7/31/03 (listen only) ————-

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6/2/09 Jones Beach —————-

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6/10/09 Knoxville, TN —————–

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DOWNLOAD OF THE DAY:

7.17.98 The Gorge, George, WA < TORRENT

7.17.98 The Gorge, George, WA < MEGAUPLOAD

05summ.pop.xlWith summer’s second leg approaching, and many planning excursions to George, WA, let’s look at one of the most popular Gorge shows ever.  Hot off their European tour, this was Phish’s third show in the states.  The second set is the stuff of dreams, and keeping with the theme of the day, has a massive “Mike’s Song,” not to mention one of the defining “2001’s” ever played.

I: Makisupa Policeman, Ya Mar, Gumbo, The Divided Sky, Waste, My Mind’s Got a Mind of its Own, My Soul

II: Also Sprach Zarathustra > Mike’s Song > Weekapaug Groove, Character Zero

E: Punch You In The Eye, Rocky Top

Source: unknown

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311 Responses to “What Happened to “Mike’s?””

  1. Robear Says:

    Mugician, I would take one night each Gorge for face if you still have them.

  2. Mugician Says:

    Robear: my email is devon . dejohn @ gmail . com

    Shoot me an email.

  3. butter Says:

    apple plus or minus didn’t allow me to see cali

  4. robojibboo Says:

    i know right! when it dropped in Knoxville last month, there was a moment where i kind of had to settle myself down because ive been hurt by a “Mike’s” before (2/21/03).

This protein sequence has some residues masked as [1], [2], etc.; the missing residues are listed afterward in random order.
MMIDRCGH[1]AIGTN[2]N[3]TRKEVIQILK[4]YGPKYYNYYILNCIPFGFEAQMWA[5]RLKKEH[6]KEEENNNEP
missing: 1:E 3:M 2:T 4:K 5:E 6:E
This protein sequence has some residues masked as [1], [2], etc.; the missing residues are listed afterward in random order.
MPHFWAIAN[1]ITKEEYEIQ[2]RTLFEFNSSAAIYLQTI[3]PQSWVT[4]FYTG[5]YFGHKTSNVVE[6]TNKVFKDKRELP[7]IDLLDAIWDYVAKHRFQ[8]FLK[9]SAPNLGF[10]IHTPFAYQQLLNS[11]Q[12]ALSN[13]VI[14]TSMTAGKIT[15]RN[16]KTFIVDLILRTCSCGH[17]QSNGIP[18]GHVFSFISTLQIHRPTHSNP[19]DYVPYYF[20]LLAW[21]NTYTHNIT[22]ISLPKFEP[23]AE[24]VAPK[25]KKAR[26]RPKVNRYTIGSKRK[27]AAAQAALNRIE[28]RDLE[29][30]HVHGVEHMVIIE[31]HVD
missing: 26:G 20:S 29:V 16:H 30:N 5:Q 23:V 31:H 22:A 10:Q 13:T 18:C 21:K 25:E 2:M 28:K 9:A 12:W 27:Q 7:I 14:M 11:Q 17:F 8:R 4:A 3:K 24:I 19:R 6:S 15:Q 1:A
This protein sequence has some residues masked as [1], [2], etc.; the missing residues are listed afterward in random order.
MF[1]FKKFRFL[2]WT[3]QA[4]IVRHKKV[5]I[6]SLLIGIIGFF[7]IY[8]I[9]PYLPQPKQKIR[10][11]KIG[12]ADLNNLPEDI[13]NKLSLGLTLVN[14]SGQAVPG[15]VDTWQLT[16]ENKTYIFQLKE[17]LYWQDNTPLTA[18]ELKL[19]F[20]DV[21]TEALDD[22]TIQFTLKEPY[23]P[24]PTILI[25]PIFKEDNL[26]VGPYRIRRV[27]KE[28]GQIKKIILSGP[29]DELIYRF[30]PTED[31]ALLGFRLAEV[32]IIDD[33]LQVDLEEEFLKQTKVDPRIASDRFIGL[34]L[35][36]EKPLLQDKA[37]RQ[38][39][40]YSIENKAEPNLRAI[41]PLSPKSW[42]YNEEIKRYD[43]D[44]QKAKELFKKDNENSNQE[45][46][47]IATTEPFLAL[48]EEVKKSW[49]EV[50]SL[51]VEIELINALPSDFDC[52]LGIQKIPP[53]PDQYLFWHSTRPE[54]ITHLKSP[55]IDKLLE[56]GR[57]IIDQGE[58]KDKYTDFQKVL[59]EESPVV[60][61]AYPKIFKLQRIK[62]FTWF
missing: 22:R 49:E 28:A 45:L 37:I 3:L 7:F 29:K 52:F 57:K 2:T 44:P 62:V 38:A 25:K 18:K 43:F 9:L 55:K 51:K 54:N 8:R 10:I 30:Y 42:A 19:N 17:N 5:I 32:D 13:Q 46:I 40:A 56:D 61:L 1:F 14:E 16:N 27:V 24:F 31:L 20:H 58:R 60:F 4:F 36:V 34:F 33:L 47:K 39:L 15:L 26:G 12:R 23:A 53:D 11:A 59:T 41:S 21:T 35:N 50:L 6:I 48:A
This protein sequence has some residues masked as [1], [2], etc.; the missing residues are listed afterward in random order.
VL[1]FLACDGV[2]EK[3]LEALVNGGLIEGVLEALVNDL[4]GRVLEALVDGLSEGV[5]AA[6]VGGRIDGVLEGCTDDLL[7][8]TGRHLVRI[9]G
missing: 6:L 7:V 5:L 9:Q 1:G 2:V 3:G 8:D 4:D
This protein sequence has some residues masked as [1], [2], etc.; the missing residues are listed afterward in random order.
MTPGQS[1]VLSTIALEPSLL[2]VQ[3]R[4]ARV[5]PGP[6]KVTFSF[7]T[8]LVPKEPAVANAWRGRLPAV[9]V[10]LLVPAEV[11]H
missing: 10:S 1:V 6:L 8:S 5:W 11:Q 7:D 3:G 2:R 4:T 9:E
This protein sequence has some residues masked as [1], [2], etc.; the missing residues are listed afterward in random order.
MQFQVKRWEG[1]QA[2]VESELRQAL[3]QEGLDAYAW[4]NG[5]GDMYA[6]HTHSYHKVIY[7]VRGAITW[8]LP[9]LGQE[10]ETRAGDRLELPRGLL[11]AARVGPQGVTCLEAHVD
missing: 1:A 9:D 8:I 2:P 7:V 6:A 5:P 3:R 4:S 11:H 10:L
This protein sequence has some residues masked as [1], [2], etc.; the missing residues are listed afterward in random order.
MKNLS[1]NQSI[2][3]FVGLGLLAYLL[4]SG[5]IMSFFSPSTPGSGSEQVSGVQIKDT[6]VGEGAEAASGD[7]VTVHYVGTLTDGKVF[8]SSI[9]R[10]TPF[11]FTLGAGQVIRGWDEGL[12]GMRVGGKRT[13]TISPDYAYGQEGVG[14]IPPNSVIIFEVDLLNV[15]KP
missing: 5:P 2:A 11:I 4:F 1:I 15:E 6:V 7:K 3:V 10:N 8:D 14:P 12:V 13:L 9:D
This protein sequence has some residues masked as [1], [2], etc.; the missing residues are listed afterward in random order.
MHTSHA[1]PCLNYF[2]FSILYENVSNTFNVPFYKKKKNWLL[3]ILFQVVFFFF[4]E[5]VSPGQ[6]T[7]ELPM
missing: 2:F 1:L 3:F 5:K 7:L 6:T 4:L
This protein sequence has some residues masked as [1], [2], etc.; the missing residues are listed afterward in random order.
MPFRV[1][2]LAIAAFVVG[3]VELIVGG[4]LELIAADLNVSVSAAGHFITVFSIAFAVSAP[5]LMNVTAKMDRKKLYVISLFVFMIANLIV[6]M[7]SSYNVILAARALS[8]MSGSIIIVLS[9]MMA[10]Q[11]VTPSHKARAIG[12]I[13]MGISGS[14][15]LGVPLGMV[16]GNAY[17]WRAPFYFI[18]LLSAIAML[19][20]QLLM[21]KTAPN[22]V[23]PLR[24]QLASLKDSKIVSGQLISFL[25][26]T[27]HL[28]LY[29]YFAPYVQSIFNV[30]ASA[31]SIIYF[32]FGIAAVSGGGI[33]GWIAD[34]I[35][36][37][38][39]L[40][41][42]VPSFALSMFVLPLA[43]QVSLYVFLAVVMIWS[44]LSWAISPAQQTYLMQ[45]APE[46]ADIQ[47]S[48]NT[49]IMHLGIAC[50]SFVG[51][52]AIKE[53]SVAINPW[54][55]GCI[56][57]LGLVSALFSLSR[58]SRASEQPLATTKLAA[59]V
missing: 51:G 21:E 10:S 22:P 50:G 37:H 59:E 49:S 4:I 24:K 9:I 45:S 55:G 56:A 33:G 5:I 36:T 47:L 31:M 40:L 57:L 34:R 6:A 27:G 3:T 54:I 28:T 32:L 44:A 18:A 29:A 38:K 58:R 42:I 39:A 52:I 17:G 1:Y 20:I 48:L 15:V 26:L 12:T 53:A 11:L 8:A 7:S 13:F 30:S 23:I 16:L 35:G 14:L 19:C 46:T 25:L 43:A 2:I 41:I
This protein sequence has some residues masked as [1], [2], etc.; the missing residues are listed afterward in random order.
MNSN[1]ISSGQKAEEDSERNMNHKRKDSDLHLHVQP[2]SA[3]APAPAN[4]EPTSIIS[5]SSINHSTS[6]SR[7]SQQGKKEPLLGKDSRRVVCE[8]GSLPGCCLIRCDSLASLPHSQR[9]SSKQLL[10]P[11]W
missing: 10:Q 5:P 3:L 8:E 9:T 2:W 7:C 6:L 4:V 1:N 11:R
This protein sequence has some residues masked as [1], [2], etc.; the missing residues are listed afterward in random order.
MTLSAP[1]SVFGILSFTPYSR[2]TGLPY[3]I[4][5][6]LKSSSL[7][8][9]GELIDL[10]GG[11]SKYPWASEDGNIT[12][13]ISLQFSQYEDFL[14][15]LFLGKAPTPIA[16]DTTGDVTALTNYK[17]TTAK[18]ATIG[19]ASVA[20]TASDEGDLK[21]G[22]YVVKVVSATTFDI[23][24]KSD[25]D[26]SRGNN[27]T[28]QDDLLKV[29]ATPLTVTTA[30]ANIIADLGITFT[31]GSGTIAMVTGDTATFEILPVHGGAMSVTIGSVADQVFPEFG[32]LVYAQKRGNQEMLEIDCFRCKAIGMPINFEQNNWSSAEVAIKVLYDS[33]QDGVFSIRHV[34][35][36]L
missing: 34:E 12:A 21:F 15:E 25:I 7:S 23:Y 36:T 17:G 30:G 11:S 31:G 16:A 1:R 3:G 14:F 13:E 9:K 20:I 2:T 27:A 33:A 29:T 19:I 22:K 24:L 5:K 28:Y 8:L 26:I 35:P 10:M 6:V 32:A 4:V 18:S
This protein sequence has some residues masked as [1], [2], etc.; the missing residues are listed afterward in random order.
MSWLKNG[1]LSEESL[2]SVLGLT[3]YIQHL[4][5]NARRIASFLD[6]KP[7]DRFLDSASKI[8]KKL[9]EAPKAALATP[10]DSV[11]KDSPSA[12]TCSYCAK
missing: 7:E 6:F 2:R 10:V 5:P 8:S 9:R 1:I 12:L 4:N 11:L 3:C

Knoxville 09 “mike’s” was, to me, technically perfect but felt uninspired,

    mikes>hydrogen>groove doesn’t have to be all about dark, psychedelic improv anymore. now we have Faulty Plan and Ocean Sing for the freaky darkness to contrast the more lighthearted moments in a show

    i think the band wants us to consider every tune a possible jam vehicle. my advice is get used to the fact that the nasty jams are coming out of stuff like Kill Devil Falls and Rock and Roll, i’m not saying that five minute Pipers or six minute Tweezers are going to be common place, I’m just saying(as usual with Phish) expect the unexpected.

    epic oldies like mikesgroove and reba are going to please the casual fan especially if theyre being played like they were at knoxville this year – kickass guitar licks and perfect timnig instead of expansive improv with subtle swells and complex patterns

    hahaha but you know that as soon as we start reading and writing “Mike’s Groove” eulogies, Phish will tear one apart and make us regret ever doubting them, the kind that’l make the deer creek 96 tape i love so much sound like a turd.

  5. butter Says:

    the composed “regular” mike’s makes me happy and excited , am i a casual fan?